The second runner-up is Assembly Member Joseph Lentol, who responded to the bike-ped crunch on the Pulaski Bridge with the sensible suggestion that a safe, protected lane for cyclists should be carved out of the roadway. It looks like the idea could have some legs. First runner-up is Council Member Daniel Dromm. Facing a barrage of withering coverage of the 37th Road plaza in Jackson Heights, Dromm stayed steady and brokered an agreement in which the merchants who’d been shredding the plaza in the press turned around and agreed to take ownership of it.

The winner and Streetsblog’s Elected Official of 2012 is Council Member Melissa Mark-Viverito. This was the year that the East Harlem representative’s persistent advocacy for safer streets in her district finally paid off, when the first protected bike lane above 96th Street was installed on Second Avenue. From speaking on the City Hall steps in 2010 to facing down the misinformation campaign against the project in 2011, Mark-Viverito was at the center of the effort to bring complete streets to East Harlem. This wasn’t the first time she’d taken a stand for livable streets, either. Mark-Viverito was the council’s clearest voice for congestion pricing in 2008, and she’s a big proponent of Bus Rapid Transit. If every City Council member was so willing to embrace change, progress would come to NYC streets a lot faster.

Worst Elected Official

There were a lot of contenders for this one too, but in the end it was clear who deserved the honor: City Council Member Inez Dickens. The appalling vehicular violence on Adam Clayton Powell Jr. Boulevard — 11 deaths since 2006 — demanded action. But Dickens was nowhere to be found when DOT proposed a traffic-calming redesign for 35 blocks of the avenue. While neighborhood institutions like the Harlem Children’s Zone and the Abyssinian Development Corporation endorsed the changes, the local community board (with its many Dickens appointees) stonewalled. Dickens continued to say nothing and let the proposal wither on the vine.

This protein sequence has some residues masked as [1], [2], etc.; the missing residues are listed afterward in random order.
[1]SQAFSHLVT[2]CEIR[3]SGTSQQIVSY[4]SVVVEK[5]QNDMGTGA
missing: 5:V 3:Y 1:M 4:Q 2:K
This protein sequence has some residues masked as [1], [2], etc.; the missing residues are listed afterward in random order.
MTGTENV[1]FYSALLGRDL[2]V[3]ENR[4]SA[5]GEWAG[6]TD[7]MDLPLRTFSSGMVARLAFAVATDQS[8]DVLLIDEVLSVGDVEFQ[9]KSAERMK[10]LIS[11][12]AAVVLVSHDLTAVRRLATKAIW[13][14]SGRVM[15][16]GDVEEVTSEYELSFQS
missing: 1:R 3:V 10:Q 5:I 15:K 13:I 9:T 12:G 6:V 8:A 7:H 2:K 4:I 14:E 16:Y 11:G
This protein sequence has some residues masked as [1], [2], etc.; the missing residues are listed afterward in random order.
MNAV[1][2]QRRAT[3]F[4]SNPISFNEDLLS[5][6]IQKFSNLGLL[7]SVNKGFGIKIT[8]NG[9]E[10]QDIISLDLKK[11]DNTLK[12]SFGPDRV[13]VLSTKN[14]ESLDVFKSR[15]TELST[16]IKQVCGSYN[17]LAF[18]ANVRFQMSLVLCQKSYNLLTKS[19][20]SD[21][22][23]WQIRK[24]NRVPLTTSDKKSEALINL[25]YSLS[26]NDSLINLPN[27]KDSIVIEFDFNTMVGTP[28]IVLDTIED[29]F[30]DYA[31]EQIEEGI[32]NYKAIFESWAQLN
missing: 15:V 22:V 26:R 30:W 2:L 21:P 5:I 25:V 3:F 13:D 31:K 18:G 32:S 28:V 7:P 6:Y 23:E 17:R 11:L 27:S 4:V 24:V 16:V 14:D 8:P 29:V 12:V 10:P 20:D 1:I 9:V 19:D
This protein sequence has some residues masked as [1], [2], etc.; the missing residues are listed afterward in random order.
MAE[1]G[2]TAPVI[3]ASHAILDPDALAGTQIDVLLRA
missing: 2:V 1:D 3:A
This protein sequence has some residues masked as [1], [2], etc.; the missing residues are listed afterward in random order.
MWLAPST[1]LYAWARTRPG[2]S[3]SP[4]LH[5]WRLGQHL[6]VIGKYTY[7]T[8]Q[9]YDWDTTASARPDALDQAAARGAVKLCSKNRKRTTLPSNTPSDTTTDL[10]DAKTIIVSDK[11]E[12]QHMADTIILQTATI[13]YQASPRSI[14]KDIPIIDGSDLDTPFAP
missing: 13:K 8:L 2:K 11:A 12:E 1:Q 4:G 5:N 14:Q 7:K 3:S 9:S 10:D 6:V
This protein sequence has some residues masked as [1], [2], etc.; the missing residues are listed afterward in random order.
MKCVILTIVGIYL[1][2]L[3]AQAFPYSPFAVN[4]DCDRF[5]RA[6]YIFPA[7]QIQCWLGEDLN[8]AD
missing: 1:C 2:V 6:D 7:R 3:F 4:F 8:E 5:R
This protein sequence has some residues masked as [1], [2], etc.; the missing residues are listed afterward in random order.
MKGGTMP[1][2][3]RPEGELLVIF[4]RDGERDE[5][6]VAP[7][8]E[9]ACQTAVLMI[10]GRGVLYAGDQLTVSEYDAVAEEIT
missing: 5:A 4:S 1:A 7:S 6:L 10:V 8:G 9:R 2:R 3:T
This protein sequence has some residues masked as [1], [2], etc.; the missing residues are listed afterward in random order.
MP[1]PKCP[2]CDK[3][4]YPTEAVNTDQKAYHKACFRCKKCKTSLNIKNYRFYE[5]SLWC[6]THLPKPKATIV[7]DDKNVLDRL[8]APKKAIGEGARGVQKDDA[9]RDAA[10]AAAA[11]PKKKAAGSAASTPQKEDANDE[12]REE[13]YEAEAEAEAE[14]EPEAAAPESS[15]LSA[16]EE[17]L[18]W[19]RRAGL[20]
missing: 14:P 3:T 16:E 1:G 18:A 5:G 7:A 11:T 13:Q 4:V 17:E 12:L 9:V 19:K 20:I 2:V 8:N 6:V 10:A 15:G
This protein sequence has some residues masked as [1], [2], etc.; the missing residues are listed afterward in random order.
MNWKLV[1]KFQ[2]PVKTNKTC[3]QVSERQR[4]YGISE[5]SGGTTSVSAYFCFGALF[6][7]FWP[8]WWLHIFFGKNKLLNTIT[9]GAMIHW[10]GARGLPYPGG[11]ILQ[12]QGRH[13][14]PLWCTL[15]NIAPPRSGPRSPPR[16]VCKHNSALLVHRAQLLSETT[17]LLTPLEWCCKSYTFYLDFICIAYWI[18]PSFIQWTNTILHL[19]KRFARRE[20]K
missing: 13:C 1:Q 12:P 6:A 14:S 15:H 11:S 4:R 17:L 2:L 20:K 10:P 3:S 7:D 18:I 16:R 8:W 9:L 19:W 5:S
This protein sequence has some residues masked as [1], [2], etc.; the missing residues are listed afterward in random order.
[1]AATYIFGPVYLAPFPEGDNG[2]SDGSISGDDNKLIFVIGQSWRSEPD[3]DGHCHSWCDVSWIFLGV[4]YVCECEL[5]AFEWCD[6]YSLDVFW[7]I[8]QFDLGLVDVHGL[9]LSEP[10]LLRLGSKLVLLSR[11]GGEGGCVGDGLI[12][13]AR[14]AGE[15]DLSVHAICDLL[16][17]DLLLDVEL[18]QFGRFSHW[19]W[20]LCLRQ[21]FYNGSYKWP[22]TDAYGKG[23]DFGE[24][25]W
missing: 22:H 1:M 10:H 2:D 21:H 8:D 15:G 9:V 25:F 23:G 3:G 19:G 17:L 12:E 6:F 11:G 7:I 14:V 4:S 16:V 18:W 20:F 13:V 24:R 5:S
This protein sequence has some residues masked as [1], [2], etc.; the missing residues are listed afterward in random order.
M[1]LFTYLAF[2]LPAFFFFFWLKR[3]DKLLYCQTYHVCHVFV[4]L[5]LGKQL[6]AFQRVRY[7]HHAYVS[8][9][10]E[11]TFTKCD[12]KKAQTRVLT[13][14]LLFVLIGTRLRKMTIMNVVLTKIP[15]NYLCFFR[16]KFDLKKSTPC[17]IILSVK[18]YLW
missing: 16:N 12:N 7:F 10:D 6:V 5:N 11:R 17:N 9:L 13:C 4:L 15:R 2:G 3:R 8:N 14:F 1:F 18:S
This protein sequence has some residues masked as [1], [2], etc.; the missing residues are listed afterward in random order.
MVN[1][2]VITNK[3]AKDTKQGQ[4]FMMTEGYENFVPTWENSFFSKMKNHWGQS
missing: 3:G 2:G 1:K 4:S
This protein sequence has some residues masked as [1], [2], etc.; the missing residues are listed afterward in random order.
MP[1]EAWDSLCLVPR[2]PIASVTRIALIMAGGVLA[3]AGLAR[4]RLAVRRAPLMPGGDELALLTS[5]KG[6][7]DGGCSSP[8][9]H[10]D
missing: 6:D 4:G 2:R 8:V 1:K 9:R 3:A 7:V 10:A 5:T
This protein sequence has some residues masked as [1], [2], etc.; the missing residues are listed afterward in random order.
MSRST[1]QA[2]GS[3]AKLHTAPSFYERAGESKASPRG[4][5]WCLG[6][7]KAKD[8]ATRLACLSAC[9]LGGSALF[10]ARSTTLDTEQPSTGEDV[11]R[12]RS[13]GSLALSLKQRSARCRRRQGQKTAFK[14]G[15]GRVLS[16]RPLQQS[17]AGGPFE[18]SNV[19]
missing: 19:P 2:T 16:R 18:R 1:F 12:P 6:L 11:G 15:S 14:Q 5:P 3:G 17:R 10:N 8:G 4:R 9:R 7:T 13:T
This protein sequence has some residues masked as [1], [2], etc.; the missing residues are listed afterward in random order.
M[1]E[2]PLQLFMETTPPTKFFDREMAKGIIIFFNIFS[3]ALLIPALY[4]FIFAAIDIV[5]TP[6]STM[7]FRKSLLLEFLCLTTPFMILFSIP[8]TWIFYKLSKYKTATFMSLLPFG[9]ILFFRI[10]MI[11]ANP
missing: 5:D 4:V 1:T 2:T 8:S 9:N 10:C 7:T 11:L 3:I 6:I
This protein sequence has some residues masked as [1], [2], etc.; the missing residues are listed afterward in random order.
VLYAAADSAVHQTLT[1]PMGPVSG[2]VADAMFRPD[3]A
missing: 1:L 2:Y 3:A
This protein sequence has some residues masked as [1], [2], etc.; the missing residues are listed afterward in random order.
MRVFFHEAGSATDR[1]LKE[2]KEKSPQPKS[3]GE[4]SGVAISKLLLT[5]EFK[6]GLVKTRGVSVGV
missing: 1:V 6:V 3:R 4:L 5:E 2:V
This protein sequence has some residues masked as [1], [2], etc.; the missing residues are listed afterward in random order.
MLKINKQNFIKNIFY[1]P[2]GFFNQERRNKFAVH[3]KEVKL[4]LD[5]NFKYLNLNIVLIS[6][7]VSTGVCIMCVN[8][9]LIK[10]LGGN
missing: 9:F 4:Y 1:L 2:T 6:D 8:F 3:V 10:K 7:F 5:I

DOT eventually went ahead with a scaled-back version, leaving many blocks untouched until next year at the earliest. With those safety upgrades still on the table and major bus enhancements potentially in the works for 125th Street, Harlem’s streets could start functioning much better for everybody pretty soon, but the neighborhood’s change-averse political leadership isn’t helping.

Activist of the Year

With so many New Yorkers in the trenches fighting for livable streets, picking one honoree for this award is never easy. So this year we’re picking two. The Bronx Helpers and Make Lafayette Safer share the 2012 Streetsie for Activist of the Year.

The Bronx Helpers rally for pedestrian safety. Photo: Transportation Alternatives

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In Memoriam

When the book is written on the fight for traffic justice in New York City, an entire chapter might well be devoted to 2012.

This was the year when Commissioner Ray Kelly’s NYPD revealed to the City Council that only a handful of officers are assigned to investigate serious traffic crashes. The public learned that, per department policy, the majority of crashes are handled by precinct cops who are trained and authorized to fill in boxes on a form, and nothing more, effectively denying the possibility of justice to thousands who suffer life-altering injuries at the hands of motorists each year. That this policy is in violation of state law apparently mattered not at all to the police commissioner, Mayor Michael Bloomberg, or Albany.

In 2012, victims whose lives were ended by reckless drivers ranged in age from 2 to 92. Two small boys were fatally struck as their horrified and helpless parents looked on. A high school football player with college prospects was run over by two drivers while riding his bike. A veteran UPS man on his regular rounds was crushed to death on a sidewalk. A grandmother of 22 who survived Auschwitz was killed by a driver in pursuit of a parking spot.

It was a landmark year for institutional failure. A spike in traffic fatalities coincided with a marked drop in NYPD enforcement. Criminal cases against killer motorists were wrecked by policeprosecutorsjudges, and juries. Standing on a city street corner, the U.S. secretary of transportation wrongly blamed most pedestrians for their own deaths. The National Guard contributed to the toll wrought by Hurricane Sandy. NYC DOT admonished pedestrians to look out for careless drivers, yet made a mockery of that advice by refusing to own up to a DOT driver’s alleged responsibility for a fatal crash.